THURSDAY, Aug. 28: NHGOP COMPLAINT DISMISSED. The Attorney General’s Office yesterday dismissed a request by the state Republican Party that the office look into a $25,000 contribution that the EMILY’s List group made to Gov. Maggie Hassan on June 11, one day before she filed for reelection.
The party said it had asked for the review because other donations Hassan received during that time, totaling $33,000, period had to be returned because they were received on June 13, the day after she filed for reelection and became subject to a $1,000 limit per contribution.
Originally, the NHGOP said EMILY’s List failed to file reports of receipts and expenditures, but in fact, the group did so. The reports were available on the Secretary of State’s Office web site. The NHGOP then amended its request.
But Associate Attorney General Richard Head refused to open a file, saying there was no basis for a review and no allegation that the law had been broken. He noted the contribution was received prior to Hassan filing for reelection. At that point, prior to her filing, she was allowed to accept contributions in excess of $1,000. EMILY’S List made another $25,000 contribution to Hassan on June 4, which the NHGOP did not contest.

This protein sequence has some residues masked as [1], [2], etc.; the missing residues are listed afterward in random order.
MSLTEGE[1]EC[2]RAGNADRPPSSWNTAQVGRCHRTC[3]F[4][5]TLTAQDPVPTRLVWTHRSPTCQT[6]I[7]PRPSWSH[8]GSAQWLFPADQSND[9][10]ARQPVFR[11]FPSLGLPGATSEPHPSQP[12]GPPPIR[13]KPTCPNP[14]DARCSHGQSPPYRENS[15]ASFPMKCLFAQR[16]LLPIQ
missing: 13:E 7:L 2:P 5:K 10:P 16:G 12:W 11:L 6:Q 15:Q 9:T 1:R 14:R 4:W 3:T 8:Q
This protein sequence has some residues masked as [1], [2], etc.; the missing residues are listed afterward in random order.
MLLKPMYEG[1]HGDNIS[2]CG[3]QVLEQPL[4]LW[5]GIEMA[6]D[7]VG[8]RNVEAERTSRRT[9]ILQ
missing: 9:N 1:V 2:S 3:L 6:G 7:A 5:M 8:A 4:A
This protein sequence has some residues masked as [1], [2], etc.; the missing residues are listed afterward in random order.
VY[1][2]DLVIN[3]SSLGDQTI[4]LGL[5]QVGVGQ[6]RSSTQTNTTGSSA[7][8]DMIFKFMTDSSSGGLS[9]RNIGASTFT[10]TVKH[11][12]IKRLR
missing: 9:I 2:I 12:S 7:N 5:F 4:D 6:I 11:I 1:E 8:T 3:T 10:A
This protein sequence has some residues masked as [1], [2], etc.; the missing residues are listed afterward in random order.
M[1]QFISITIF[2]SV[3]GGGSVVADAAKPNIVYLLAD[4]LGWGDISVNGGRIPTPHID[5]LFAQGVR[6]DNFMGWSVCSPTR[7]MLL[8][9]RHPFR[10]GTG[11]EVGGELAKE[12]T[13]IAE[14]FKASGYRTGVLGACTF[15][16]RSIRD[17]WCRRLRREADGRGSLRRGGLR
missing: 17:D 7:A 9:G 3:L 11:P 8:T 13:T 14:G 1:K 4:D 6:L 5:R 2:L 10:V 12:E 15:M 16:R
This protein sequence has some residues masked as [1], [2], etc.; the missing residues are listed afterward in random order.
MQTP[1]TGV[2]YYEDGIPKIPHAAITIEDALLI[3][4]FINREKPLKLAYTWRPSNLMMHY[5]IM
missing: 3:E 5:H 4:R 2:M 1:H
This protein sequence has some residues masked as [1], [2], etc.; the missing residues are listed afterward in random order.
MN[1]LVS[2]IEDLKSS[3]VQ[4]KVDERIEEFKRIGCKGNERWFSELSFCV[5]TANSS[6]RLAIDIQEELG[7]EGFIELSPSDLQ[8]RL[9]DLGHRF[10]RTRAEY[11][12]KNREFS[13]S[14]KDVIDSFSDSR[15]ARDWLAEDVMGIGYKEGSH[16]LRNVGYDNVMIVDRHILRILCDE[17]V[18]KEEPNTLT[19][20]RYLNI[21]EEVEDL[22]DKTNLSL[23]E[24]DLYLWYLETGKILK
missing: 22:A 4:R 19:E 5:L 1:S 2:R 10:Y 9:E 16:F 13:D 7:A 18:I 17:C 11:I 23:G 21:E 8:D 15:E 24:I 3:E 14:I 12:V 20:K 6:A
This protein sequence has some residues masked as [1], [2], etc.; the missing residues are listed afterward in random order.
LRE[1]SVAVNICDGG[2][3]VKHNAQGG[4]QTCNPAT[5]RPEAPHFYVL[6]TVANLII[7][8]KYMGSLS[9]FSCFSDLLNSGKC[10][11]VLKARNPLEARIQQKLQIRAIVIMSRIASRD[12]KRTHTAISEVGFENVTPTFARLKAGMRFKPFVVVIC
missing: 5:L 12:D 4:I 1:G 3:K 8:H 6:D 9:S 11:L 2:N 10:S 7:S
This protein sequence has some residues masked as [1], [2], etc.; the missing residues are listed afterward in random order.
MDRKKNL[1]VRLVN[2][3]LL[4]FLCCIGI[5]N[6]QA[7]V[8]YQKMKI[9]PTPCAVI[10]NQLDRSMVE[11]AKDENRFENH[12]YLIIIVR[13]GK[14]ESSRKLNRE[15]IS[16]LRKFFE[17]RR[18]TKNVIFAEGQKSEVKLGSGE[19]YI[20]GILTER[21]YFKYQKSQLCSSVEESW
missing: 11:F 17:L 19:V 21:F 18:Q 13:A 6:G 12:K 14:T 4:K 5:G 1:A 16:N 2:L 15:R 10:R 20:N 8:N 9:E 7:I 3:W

“Because your complaint fails to state any factual allegation that Would constitute a violation of the State’s election laws, we decline to open a file,” Associate Attorney General Richard Head wrote to NHGOP Chair Jennifer Horn.
Head also asked Horn to in the future file complaints that meet a “minimum threshold standard of alleging substantive facts that, if true, would constitute a violation of the election laws.” He copied that request to state Democratic Party Chair Raymond Buckley.